Why Algorithms Will Never Make Great Art

This A.I. portrait just sold for $432,000 at Christie’s. Why is it so valuable?

Portrait of Edmond Bellamy which sold at Christie’s in New York. Courtesy: Obvious

In the province of modern art, there are countless examples of art that have been created by mechanical mediation, or even completely surrendered to the vicissitudes of a predetermined process.

Undoubtedly, the A.I. painting looks like art. Not good art, I would argue, but since it fits into the convention of three-quarter view portraiture, is contained within a gilded frame, and is hung on a wall in an environment where we expect art to be displayed and sold, it looks like the real deal.

Could we ever imagine a computer having intention, passion or sophistication, or indeed being able to think in any way?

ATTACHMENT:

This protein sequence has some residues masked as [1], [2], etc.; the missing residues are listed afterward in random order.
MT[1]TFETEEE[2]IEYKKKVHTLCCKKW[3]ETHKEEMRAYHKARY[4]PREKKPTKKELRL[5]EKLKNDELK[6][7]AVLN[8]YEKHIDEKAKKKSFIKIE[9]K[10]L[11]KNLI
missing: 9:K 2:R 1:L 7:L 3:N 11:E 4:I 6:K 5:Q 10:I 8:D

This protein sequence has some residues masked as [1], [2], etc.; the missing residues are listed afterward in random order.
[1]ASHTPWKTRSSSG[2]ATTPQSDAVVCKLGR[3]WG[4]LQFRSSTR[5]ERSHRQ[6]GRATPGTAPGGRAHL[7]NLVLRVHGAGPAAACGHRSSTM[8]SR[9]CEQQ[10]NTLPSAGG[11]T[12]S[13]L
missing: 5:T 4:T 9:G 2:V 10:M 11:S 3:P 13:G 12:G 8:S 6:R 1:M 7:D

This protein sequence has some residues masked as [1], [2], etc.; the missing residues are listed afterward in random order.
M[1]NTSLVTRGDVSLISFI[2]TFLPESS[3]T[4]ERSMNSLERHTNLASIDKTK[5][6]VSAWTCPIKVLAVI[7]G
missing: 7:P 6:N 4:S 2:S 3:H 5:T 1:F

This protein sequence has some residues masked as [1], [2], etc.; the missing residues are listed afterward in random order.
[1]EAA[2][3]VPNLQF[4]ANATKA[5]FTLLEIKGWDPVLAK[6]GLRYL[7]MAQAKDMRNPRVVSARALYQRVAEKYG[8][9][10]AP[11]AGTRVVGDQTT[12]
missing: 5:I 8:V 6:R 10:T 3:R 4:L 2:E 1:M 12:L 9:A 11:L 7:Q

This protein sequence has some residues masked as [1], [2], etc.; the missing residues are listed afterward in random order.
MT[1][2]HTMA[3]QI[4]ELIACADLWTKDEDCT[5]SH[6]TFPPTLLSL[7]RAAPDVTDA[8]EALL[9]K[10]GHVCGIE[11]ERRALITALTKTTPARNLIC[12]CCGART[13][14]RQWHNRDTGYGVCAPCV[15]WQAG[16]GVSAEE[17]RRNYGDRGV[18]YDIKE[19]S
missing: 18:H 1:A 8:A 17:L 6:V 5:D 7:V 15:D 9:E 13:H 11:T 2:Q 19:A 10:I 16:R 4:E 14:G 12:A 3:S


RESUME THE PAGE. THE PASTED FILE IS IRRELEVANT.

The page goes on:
To draw the strings of this vague picture together, the philosopher Guy Sircello asks, “In what manner do we normally assess a work of art?” He looks at the parameters we tend to use to evaluate an artist’s output, such as “competency,” “coherence,” “seriousness,” “maturity,” “sanity,” and so on, and suggests that it is through these parameters that we are able to approach a work of art as a work of art. His philosophy even helps us makes sense of John Cage’s Variations II in the context of the artist’s intentions and the piece’s historical moment.

Art historian, critic, novelist, artist. Author of How To Read Paintings: https://www.chrisjoneswrites.co.uk/how-to-read-paintings/

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